Ab Tak Chhappan (2004)

Ab Tak Chhappan Poster

The film opens with a pile of clothes and shoes on a beach, and someone whistling “For He’s A Jolly Good Fellow”. A man is wading in the sea, maybe suicidal, maybe cleansing his sins. Or just washing off the bloodstains on a nice sunny day.

Sadhu Agashe (Nana Patekar) is an encounter specialist. He is honest and pragmatic about what that really means, and is untroubled by any ethical concerns. He is doing a necessary job as the legal system cannot stop gangsters, so extreme measures are required. The cops are basically just another gang in the Mumbai ecosystem. Within the department there are people jostling to take over his prime position. Imtiyaz (Yashpal Sharma) is a sook who wants to be the top cop but lacks Sadhu’s instincts and connections with the useful informers. Shukla (Nakul Vaid) is the wide eyed newbie, determined to deliver justice through state sanctioned murder.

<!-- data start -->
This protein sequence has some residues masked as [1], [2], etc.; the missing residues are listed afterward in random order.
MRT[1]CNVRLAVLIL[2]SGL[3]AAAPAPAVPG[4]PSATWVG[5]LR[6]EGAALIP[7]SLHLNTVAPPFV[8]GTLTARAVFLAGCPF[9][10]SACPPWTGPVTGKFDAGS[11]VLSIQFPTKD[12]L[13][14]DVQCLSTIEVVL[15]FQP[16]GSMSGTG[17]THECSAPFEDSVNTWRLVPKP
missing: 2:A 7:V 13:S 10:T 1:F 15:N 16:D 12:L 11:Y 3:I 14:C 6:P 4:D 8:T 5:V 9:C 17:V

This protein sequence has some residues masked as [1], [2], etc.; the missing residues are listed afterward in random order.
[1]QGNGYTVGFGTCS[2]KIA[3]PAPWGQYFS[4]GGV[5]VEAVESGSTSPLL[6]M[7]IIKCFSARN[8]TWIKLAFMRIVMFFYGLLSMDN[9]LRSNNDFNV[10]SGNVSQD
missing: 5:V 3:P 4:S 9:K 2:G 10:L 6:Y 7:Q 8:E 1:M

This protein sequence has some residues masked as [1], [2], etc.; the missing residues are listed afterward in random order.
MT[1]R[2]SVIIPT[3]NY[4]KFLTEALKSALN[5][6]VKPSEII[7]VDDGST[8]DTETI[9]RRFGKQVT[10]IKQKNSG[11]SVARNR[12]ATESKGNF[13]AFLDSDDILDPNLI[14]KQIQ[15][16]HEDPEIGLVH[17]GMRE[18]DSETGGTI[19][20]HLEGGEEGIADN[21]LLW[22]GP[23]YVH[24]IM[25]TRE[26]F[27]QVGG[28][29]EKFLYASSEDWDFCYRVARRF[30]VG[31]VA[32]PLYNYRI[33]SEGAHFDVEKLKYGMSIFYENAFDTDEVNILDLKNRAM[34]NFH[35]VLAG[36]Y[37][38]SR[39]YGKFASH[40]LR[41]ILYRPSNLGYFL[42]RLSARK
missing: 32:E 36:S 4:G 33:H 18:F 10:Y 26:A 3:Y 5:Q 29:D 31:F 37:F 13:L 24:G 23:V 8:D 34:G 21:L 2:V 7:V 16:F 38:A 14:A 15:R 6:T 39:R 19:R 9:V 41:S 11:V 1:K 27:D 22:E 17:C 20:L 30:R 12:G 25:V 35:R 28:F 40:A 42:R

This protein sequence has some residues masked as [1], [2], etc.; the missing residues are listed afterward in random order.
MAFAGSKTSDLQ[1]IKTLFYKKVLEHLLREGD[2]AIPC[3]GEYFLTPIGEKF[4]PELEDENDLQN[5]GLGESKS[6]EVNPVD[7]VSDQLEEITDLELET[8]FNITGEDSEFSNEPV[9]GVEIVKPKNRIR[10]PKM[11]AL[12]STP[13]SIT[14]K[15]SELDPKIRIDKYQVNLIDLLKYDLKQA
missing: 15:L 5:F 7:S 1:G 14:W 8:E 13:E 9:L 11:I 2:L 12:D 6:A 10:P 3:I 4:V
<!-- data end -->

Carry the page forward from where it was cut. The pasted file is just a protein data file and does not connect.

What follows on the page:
Zameer (Prasad Purandare) is an offshore crimelord, running operations from his luxurious Malaysian retreat. He has a random Australian girlfriend and a strange attachment to Sadhu Agashe, who he often calls for a chat. The cat and mouse game between cop and crim is tense and disarmingly friendly by turns. New Joint Commissioner Suchak (Jeeva) has a different agenda from outgoing Mr Pradhan (Dr Mohan Agashe) and the department has to learn to navigate the new landscape. When Sadhu Agashe is put on the other side of the gun, he uses all the resources at his disposal to try to outwit his adversaries.